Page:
8 Communication and trust
Simple models of communication may talk about sending and receiving messages, but you cannot look into the brain’s unconscious mental processes to observe messages being sent and received.
What you communicate depends on how other people interpret what you do. Knowing whether you are communicating what you want to communicate is challenging. Even when you feel sure other people understand you, you cannot observe – objectively – what’s in your mind and compare it with what’s in their mind. Moreover, you cannot ‘observe the unconscious mental processes that produce that conscious awareness.
For example, your eyes may detect light, just as your ears detect sound and your other sense organs detect what you taste, touch and feel, but you rely on your unconscious mental processes to render what your sense organs detect meaningful.
The many challenges inherent in effective communication are captured by the Shannon-Weaver model. This model emphasises the role of ‘noise’ in interrupting or perhaps distorting the supposedly smooth flow of communication between two people – a ‘transmitter’ and ‘receiver’ – but also the role that the individual themselves as a participant in the communication process might play in modifying the message based on their own understanding. Partly this is to do with the role of your conscious and sub-conscious, but it is partly also to do with the fact that you cannot ‘not communicate’.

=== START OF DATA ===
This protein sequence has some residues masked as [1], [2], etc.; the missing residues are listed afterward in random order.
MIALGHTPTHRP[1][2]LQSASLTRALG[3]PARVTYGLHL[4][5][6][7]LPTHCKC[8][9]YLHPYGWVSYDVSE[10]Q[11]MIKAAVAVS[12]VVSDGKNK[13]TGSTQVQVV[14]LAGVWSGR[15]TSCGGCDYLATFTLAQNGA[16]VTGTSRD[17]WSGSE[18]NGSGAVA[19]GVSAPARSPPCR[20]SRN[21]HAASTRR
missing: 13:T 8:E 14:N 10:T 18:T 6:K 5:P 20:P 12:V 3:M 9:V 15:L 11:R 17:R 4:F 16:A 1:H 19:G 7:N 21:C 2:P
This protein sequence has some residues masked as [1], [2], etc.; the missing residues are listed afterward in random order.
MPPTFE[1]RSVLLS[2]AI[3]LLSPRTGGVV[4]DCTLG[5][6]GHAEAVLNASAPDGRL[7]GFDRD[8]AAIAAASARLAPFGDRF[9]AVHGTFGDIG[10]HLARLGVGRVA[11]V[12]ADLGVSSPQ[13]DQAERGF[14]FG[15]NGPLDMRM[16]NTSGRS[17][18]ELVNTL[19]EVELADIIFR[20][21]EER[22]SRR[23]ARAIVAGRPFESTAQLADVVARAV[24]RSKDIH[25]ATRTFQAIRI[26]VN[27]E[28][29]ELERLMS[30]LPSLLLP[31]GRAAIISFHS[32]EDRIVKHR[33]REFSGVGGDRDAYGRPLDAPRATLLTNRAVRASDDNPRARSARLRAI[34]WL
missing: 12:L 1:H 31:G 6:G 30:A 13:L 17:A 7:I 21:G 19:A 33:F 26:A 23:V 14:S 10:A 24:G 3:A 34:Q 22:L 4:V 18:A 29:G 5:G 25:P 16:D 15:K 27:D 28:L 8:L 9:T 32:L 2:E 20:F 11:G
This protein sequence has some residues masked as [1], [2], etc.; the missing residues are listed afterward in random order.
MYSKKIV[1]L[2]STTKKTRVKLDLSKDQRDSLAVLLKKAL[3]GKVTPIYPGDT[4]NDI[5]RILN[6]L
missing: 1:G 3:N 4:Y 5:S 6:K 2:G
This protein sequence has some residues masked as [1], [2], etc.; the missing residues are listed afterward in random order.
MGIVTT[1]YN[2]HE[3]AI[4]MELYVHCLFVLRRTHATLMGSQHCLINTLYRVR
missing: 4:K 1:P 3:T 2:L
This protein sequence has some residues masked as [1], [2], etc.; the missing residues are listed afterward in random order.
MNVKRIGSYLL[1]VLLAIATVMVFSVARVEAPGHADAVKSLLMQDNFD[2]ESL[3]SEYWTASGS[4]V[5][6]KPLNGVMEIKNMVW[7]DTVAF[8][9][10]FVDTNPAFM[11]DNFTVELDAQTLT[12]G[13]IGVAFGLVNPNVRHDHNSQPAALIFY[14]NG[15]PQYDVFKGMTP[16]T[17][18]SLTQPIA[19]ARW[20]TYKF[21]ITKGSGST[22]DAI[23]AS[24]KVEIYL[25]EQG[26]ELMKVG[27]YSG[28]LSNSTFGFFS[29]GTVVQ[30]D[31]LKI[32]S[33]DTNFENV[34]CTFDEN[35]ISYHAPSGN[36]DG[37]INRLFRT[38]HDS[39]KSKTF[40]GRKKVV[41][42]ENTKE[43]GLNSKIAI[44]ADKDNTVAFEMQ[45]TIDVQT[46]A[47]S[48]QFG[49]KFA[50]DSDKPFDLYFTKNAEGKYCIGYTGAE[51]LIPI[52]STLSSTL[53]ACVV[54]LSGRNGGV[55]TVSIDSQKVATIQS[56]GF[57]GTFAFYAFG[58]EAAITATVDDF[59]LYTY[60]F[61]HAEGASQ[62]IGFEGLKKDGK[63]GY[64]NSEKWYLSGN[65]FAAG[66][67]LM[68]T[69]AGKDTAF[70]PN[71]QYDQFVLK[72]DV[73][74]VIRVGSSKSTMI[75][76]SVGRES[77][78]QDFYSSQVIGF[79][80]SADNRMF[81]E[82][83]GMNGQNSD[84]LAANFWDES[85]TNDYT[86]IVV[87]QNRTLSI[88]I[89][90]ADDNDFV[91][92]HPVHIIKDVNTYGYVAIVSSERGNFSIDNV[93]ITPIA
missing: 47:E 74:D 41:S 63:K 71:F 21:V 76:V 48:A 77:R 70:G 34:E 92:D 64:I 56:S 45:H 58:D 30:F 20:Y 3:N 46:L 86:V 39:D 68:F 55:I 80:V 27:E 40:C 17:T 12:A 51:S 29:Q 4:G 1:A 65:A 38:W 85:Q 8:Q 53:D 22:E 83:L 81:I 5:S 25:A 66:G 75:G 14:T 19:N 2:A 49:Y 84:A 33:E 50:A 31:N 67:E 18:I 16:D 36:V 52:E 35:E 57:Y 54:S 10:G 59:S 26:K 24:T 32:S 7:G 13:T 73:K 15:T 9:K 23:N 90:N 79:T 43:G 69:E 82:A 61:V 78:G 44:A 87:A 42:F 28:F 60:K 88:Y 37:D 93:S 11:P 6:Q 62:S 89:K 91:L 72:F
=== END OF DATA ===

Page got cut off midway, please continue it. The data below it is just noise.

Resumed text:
This notion of consciousness and how we interact with the world around us was explored in some depth by the American neuroscientist Benjamin Libet (Box 4).
Box 4 Communication runs ahead of conscious awareness
If you were able to let your mind stand still for a moment, you might accept that whatever you’re consciously aware of knowing ‘now’ – which just became ‘then’ – is a constantly changing, highly edited summary of what your unconscious mental processes started to do about half a second ago. Your current conscious awareness is derived from what your smart unconscious selects from myriad possibilities.
Many things that your sense organs detect do not elicit conscious awareness. Leading neuroscientist, Benjamin Libet, explained ‘If you were to become aware of all sensory inputs, you would be overloaded with an ineffective buzz of conscious events’ (2004, p. 116). What you’re consciously aware of knowing now is the most important thing you have done in the last half second – everything else is known unconsciously.